Things you should know about HealthNet's new Diagnose Women Project
JANESVILLE A new program being instituted through HealthNet of Rock County got a shot in the arm recently as the Women's Fund tendered a $3,000 grant to help fund the Diagnose Women Project.
The Women's Fund is a component of the Community Foundation of Southern Wisconsin. HealthNet is a local nonprofit health and dental clinic that provides primary dental, vision and mental health care along with orthopedics, pediatrics and medication.
Jean Randles, executive director of HealthNet, answered these questions to shed more light on the organization's Diagnose Women Project.
-- What is the program?
The Diagnose Women Project provides ultrasound services for low-income and uninsured women in Rock County. This will help to provide proper diagnoses that lead to healthy patients who are able to live better lives.
-- How many women will be served through this grant?
Grant dollars will allow at least 15 women to receive ultrasounds. These are women who would not have been able to pay for these services in the past—even at a reduced fee.
-- How is a patient selected for the program?
HealthNet volunteer physicians will identify patients who need ultrasounds to identify masses such as ovarian cysts, uterine fibroids and ovarian or uterine cancers before referring them to the Wisconsin Well Women's Program.
The Wisconsin Well Women's Program provides clinical breast cancer and cervical cancer screenings for uninsured, low-income women ages 45-64. However, the program does not include MRIs, X-rays, blood work or biopsy services.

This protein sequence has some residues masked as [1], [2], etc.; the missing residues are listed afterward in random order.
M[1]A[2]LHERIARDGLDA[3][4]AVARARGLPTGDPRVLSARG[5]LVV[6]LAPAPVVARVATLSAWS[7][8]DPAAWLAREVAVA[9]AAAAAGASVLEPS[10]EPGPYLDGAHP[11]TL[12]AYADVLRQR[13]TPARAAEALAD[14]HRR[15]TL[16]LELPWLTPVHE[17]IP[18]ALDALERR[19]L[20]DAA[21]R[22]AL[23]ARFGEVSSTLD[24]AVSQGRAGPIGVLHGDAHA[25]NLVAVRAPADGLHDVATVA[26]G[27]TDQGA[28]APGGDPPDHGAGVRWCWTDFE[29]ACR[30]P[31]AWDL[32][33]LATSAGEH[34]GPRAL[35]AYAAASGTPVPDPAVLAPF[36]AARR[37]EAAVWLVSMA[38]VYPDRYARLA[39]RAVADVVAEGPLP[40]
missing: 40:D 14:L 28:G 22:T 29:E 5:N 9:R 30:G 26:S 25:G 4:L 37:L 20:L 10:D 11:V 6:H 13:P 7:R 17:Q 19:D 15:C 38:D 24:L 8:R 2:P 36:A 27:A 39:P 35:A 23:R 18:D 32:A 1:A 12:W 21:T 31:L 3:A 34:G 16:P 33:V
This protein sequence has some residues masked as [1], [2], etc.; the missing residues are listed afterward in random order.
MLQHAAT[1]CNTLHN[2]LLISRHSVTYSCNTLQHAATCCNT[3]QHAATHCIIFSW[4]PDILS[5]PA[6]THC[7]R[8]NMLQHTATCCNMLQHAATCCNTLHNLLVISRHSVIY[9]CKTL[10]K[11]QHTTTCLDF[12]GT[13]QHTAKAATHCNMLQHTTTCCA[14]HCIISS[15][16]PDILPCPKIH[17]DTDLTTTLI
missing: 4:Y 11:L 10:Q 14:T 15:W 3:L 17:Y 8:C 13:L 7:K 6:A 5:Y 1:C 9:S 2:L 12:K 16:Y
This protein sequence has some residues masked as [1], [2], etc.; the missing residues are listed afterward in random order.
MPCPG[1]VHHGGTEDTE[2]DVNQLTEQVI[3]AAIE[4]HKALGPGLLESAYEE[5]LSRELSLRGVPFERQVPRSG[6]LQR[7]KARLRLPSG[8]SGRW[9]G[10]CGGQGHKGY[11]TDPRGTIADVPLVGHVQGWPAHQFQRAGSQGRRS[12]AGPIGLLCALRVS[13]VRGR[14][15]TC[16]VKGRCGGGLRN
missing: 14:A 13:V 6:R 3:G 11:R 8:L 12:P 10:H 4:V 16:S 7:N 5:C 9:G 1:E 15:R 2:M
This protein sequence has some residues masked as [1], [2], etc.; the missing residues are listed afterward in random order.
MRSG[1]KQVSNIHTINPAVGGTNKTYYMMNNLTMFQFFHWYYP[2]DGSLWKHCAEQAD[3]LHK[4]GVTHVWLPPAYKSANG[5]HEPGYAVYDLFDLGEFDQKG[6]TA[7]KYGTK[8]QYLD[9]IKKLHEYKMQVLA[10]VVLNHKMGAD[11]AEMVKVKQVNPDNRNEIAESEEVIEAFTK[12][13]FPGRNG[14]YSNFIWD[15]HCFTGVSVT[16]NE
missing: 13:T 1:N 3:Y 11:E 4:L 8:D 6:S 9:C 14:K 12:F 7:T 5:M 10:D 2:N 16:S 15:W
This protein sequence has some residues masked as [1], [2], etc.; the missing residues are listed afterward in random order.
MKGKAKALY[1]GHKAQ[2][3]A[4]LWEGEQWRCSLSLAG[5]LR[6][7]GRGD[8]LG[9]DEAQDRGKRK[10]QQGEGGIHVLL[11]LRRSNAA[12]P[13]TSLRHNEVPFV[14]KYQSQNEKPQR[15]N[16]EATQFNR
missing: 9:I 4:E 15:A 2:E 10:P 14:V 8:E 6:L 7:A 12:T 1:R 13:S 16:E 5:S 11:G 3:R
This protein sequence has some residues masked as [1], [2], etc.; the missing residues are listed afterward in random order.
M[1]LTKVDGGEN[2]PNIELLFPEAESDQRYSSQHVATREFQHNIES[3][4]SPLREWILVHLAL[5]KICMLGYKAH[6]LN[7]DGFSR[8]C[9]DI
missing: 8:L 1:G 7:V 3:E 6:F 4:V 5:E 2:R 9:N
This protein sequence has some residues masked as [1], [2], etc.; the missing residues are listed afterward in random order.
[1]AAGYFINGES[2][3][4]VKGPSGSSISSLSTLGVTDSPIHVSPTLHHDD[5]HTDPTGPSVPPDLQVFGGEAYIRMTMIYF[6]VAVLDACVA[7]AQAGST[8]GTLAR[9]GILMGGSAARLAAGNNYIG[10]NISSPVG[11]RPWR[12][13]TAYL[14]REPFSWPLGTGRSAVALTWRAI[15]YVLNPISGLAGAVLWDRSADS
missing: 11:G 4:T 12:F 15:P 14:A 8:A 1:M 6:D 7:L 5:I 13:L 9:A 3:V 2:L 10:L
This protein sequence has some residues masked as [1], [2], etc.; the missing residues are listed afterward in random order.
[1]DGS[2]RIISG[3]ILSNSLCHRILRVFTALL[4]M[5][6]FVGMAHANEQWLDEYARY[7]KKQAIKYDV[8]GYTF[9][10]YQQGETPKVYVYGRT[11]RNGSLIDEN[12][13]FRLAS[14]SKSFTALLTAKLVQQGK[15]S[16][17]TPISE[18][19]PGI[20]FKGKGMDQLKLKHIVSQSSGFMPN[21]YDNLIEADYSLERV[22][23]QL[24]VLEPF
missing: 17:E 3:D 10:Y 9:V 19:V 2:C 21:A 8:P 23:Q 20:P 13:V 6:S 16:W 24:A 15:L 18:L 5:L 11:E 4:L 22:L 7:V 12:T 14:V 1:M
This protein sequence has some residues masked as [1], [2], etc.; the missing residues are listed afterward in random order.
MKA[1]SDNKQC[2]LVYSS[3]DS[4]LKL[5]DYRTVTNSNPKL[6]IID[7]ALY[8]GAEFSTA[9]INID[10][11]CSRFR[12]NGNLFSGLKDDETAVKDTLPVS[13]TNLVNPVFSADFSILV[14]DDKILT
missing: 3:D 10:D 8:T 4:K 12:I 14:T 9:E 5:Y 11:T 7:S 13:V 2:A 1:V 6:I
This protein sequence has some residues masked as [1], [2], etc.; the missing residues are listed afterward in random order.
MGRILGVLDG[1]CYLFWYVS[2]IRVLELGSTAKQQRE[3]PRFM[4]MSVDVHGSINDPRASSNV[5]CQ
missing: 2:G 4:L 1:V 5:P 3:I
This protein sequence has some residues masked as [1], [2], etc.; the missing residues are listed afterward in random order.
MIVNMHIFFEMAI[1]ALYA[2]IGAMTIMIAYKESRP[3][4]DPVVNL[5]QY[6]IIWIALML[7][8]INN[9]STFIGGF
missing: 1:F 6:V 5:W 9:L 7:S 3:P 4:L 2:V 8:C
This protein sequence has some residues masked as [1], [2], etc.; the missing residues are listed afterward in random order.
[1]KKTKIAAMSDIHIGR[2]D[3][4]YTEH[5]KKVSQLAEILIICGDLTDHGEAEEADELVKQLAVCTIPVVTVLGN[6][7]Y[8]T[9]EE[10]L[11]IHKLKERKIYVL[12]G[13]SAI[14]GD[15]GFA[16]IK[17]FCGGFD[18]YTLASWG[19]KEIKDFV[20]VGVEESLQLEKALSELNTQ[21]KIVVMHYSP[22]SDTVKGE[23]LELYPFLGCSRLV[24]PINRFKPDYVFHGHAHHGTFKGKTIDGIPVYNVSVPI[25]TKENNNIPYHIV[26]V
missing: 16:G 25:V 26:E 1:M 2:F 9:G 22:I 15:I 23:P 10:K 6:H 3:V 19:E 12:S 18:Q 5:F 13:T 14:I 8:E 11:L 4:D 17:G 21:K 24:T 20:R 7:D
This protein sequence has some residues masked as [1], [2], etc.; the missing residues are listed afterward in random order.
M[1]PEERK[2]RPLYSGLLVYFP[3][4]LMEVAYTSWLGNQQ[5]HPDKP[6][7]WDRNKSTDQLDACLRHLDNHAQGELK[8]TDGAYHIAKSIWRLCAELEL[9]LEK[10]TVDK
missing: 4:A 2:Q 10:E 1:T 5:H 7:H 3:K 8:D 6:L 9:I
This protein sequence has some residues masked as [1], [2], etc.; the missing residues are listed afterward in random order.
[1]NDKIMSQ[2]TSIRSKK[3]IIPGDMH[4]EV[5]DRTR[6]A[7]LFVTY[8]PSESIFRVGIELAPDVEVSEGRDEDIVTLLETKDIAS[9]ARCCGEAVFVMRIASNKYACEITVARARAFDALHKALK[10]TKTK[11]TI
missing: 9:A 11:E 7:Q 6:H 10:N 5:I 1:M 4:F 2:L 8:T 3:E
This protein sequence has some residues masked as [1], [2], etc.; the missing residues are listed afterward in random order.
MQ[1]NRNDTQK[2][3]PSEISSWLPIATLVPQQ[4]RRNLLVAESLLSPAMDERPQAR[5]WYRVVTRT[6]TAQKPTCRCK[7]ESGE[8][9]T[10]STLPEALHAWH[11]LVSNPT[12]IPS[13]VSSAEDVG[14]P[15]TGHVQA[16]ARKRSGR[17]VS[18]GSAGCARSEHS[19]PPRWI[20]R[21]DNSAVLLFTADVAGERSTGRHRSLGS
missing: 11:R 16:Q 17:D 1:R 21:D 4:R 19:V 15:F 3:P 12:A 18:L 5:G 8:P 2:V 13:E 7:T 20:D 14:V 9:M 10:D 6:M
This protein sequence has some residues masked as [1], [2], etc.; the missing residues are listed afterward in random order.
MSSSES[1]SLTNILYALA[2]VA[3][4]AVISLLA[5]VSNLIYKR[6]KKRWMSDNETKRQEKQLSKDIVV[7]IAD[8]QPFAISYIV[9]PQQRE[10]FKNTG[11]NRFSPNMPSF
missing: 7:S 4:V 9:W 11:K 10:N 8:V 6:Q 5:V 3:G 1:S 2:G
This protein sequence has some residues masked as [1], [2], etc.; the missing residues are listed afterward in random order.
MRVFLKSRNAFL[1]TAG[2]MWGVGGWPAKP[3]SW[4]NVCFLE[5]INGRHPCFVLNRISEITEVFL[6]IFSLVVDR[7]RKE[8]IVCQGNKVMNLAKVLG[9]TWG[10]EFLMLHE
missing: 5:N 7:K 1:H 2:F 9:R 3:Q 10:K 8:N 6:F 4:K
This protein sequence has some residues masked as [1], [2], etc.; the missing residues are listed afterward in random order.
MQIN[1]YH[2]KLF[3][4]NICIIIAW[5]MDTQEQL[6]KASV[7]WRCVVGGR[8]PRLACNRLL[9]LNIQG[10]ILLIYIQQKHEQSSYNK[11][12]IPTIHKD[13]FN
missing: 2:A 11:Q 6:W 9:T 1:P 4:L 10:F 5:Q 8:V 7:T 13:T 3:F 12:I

If a patient is not eligible for the program's services, HealthNet will advocate for the patient through financial assistance programs at local area hospitals. If the patient does not qualify for no-cost assistance, services will be provided by one of these hospital providers, and HealthNet will pay up to the 60 percent reduced fee.
-- How important is this project?
When people prolong treatment or choose not to seek care because of fears associated with incurring debt from medical bills, the community suffers in the loss of productive employees, consumers, parents and healthy members in the community.
When low-income and uninsured individuals use an emergency room for primary health care, out-of-pocket medical expenses can bankrupt them. Eighty percent of HealthNet patients said they would go to the ER or urgent care if HealthNet was not open.
Also, ultrasound services would help physicians in diagnosing symptoms such as pelvic pain, abnormal bleeding and other menstrual problems, plus provide female patients with information about what was causing their pain. Providing needed ultrasound services to HealthNet's female patients also would allow for quicker treatment.
-- Will the project continue after grant funding runs out?
Additional funding will be researched and requested to enhance the program to allow more patients, including both men and women, in the future to be accurately diagnosed through ultrasounds.
-- How and where will ultrasounds be provided?
Services will be provided off-site. HealthNet will pay the incurred expenses at or below the negotiated fee of the service provider.